The season opens today 14 September with some black comedy from Sweden; the Scandinavians have proven adept over the years at funny cantankerous elder citizens and in A Man Called Ove our title character spins a darkly feel-good tale in his attempts to deal with the loss of his wife. Bookending the season is another comedy, The Midwife a tender affair from France which unites two of the country’s favourite actresses Catherine Deneuve and Catherine Frot.
In between, there is very much a Gallic flavour to this season with French films featuring heavily; the Isabelle Huppert starring Elle is the first of these, she gives a towering performance in Dutch provocateur Paul Verhoeven’s dark psycho-drama. There follows The White Knights, a true story of French aid workers in West Sudan who plotted to smuggle orphans to pre-paid adoptive parents; the political thriller Scribe is a tense affair that delves into the murky world of surveillance and the aforementioned The Midwife.
There is also a literary thread running through the programme, with the biopic of Emily Dickenson A Quiet Passion a highlight, the film was lauded for director Terence Davies’ moving account of the deeply reclusive poet; changing gear completely is Neruda, a free-wheeling suspense caper taking a year in the life of Chilean poet Pablo Neruda when he went on the run and fled his native Chile. Staying in the South American country is Endless Poetry the autobiographical adventure from the surrealist master, Alejandro Jodorowsky. The octogenarian auteur has not lost any of his creative spark and this familial drama is energetic and a visually vibrant experience.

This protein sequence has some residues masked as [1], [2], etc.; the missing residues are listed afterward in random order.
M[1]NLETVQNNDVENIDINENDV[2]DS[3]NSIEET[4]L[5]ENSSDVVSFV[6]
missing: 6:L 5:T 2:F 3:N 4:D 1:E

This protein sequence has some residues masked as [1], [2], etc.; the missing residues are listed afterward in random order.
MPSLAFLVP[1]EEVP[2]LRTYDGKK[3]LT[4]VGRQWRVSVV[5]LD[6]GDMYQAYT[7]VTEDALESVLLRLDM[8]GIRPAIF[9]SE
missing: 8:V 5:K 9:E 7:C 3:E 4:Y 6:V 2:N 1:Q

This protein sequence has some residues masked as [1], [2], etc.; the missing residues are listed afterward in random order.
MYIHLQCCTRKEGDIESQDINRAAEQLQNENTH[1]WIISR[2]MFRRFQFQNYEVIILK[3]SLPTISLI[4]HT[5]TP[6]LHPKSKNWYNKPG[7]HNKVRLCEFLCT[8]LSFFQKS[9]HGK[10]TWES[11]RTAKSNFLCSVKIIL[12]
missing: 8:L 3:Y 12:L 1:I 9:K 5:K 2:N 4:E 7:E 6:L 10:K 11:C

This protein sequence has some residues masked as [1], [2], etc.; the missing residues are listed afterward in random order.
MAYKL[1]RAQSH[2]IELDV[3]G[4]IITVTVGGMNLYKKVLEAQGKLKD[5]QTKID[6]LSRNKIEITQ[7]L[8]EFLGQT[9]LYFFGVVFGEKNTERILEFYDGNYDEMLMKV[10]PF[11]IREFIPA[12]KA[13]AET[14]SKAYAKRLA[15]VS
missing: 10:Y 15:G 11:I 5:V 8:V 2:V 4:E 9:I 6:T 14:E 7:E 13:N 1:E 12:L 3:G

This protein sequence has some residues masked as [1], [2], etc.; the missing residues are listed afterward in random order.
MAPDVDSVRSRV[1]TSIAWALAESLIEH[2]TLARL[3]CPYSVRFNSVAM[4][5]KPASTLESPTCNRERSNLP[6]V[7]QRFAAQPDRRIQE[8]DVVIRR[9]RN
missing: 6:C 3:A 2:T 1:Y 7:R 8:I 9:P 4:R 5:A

Further highlights come in the shape of The Salesman which took the Academy Award for Best Foreign Language film and is a taut drama set in Iran exploring the moral questions a couple face after a sudden violent act occurs in their apartment; another award winner to feature is Insyriated which took the audience prize at Berlinale 2017, and tackles the Syrian conflict from the point of view of a group of tenants barricaded inside their besieged apartment block over the course of 24 hours.

The season runs between September and December, full details of each film in the programme can be viewed on The Model website or by picking up the Sligo Film Society brochure. The Model Café will be open late on cinema nights and launches a pre-show tapas menu from inhouse chef Juan Herbi. A selection of tea, coffee, cakes and wine will also be served prior to each screening.

Posted By

Edel Doherty

13 Jan. 2017

New spring cinema programme with Sligo Film Society

The Model Cinema which runs in partnership with Sligo Film Society – one of the longest running in the country – returns this January to it’s usual Thursday evening slot with a packed programme of the latest and best in international and independent film.